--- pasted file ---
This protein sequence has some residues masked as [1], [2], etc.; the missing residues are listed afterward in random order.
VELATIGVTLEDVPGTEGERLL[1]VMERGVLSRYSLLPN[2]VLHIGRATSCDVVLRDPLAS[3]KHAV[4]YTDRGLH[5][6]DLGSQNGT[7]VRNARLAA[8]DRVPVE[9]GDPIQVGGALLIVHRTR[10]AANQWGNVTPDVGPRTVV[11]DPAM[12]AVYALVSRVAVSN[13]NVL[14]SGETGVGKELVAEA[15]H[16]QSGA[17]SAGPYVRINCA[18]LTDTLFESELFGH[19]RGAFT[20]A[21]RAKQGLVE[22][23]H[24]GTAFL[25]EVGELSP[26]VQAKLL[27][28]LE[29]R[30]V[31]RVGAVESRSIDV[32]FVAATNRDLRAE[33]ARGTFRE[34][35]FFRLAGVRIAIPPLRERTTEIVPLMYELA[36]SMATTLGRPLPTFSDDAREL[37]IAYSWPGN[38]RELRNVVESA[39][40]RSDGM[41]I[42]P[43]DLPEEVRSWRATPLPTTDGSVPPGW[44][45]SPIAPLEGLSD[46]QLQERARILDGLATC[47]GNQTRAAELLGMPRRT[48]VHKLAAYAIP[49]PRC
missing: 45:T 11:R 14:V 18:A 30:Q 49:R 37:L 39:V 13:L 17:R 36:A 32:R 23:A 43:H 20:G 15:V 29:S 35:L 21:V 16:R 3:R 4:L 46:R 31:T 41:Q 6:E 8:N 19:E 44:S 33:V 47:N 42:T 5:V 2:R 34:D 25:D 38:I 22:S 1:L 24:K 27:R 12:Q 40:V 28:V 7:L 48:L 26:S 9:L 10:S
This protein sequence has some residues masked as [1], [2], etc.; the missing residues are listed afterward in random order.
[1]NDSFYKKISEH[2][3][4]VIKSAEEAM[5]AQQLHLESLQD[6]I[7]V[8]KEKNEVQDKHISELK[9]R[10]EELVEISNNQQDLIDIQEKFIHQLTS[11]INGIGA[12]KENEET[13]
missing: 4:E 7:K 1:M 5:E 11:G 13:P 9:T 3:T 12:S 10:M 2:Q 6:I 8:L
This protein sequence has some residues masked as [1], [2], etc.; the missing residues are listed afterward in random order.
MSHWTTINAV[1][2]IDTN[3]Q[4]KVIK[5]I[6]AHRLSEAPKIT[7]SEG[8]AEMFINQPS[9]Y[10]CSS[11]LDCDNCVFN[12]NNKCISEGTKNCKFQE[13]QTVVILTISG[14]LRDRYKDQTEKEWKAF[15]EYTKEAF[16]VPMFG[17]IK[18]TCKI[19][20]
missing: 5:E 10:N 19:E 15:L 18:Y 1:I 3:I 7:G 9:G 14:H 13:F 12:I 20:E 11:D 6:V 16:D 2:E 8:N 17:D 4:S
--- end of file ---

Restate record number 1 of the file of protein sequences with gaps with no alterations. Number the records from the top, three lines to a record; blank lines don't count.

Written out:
This protein sequence has some residues masked as [1], [2], etc.; the missing residues are listed afterward in random order.
VELATIGVTLEDVPGTEGERLL[1]VMERGVLSRYSLLPN[2]VLHIGRATSCDVVLRDPLAS[3]KHAV[4]YTDRGLH[5][6]DLGSQNGT[7]VRNARLAA[8]DRVPVE[9]GDPIQVGGALLIVHRTR[10]AANQWGNVTPDVGPRTVV[11]DPAM[12]AVYALVSRVAVSN[13]NVL[14]SGETGVGKELVAEA[15]H[16]QSGA[17]SAGPYVRINCA[18]LTDTLFESELFGH[19]RGAFT[20]A[21]RAKQGLVE[22][23]H[24]GTAFL[25]EVGELSP[26]VQAKLL[27][28]LE[29]R[30]V[31]RVGAVESRSIDV[32]FVAATNRDLRAE[33]ARGTFRE[34][35]FFRLAGVRIAIPPLRERTTEIVPLMYELA[36]SMATTLGRPLPTFSDDAREL[37]IAYSWPGN[38]RELRNVVESA[39][40]RSDGM[41]I[42]P[43]DLPEEVRSWRATPLPTTDGSVPPGW[44][45]SPIAPLEGLSD[46]QLQERARILDGLATC[47]GNQTRAAELLGMPRRT[48]VHKLAAYAIP[49]PRC
missing: 45:T 11:R 14:V 18:A 30:Q 49:R 37:L 39:V 13:L 17:R 36:A 32:R 23:A 43:H 20:G 15:V 29:S 35:L 21:V 16:R 3:R 4:L 46:R 31:T 41:Q 6:E 8:N 19:E 44:S 33:V 47:N 42:T 5:V 2:R 34:D 25:D 38:I 22:S 1:L 24:K 27:R 12:Q 40:V 28:V 7:L 48:L 26:S 9:L 10:S